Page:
Masking the Sun and Scoping the Problem
Innovative hardware upgrades to Armstrong's Airborne Schlieren Imaging System (ASIS) are improving reliability and precision. The ASIS platform captures shockwave images by aligning a supersonic aircraft between a camera-equipped aircraft and the sun, and then watching as the shocks put an apparent ripple
on the sun's edge. The technique enables researchers to validate data from supersonic models and wind tunnel tests. Armstrong engineers recently designed and implemented adjustments to the ASIS Forward-Looking Infrared (FLIR) camera pod to improve its performance.
Work to date: Innovators developed highly precise solar masks that block all but the very edge of the sun. Since the apparent solar radius changes throughout the year due to Earth's changing proximity to the sun, the team created two masks that are 0.001 inches different in radius-one for a summer mean radius and another for a winter mean. A programmable tooling machine made manufacturing the masks straightforward; the harder challenge was inspecting them. The
team employed a laser projection device to create well-defined and accurately enlarged mask images, enabling small radial measurements. The group also used borescopes to view a 'blind' connector that did not fully mate during pod assembly, causing routine flight vibrations to induce intermittent system failures. A new connector scheme allows for a more robust and fully mated connection.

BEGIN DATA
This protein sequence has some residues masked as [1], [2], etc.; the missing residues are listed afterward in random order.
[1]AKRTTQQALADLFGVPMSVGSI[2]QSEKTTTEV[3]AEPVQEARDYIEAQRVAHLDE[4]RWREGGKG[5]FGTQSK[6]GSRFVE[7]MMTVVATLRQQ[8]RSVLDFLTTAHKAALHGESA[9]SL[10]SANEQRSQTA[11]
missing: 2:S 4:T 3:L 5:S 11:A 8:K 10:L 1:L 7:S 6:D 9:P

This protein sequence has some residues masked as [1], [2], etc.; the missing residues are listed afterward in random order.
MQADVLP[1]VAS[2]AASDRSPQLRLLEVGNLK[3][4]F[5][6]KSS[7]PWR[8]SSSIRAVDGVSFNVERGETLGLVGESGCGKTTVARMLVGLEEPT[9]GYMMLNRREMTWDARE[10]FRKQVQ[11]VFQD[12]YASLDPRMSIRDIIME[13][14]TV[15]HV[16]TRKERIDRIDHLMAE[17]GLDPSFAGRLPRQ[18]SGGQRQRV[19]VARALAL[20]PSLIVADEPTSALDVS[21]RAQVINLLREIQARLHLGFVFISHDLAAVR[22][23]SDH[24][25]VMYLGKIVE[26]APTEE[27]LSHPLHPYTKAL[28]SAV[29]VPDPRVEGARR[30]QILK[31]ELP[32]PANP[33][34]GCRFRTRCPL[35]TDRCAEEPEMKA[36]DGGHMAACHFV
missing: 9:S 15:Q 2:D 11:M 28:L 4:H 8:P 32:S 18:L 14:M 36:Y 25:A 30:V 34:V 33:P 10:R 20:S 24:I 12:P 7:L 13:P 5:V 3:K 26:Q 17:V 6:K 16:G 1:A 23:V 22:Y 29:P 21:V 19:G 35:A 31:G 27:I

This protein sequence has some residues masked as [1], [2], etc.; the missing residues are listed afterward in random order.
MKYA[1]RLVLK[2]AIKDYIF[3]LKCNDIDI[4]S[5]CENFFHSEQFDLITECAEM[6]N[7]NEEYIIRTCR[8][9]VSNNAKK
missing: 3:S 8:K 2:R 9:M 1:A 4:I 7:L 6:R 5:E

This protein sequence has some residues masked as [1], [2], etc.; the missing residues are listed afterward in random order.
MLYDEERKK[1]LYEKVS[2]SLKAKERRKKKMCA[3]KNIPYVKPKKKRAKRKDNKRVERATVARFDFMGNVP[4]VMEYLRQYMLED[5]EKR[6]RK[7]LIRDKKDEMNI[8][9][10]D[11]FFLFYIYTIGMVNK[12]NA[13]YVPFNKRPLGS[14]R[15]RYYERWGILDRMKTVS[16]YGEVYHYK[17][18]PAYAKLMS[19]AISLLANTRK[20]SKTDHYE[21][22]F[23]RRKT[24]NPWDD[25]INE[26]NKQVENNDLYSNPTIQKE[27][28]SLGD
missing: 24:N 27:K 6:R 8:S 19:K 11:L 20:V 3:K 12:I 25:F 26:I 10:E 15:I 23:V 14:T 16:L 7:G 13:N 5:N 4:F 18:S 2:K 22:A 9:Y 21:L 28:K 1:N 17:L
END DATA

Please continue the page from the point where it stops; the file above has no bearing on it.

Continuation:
Looking ahead: The team will continue to test and mature the technology and to identify potential research partners.
' Armstrong has the tools, ingenu-ity, and skills on hand to tackle difficult problems. The ASIS team made full use of these skills when developing and improving the system. We look forward to
obtaining elusive aircraft shock visuals with this equipment. '
Paul Bean, PI
Armstrong's Research and Engineering Directorate is responsible for the overall engineering content of flight research projects. Our engineers provide technical expertise in aerodynamics; guidance, navigation, and control; propulsion; static and dynamic structures; flight hardware and software; flight and ground test instrumentation and data systems; and system engineering and integration. They apply their expertise across the spectrum of Armstrong's many activities and also support the development and continual evolution of engineering tools and test techniques. Here are highlights from a few recent and particularly notable engineering success stories.
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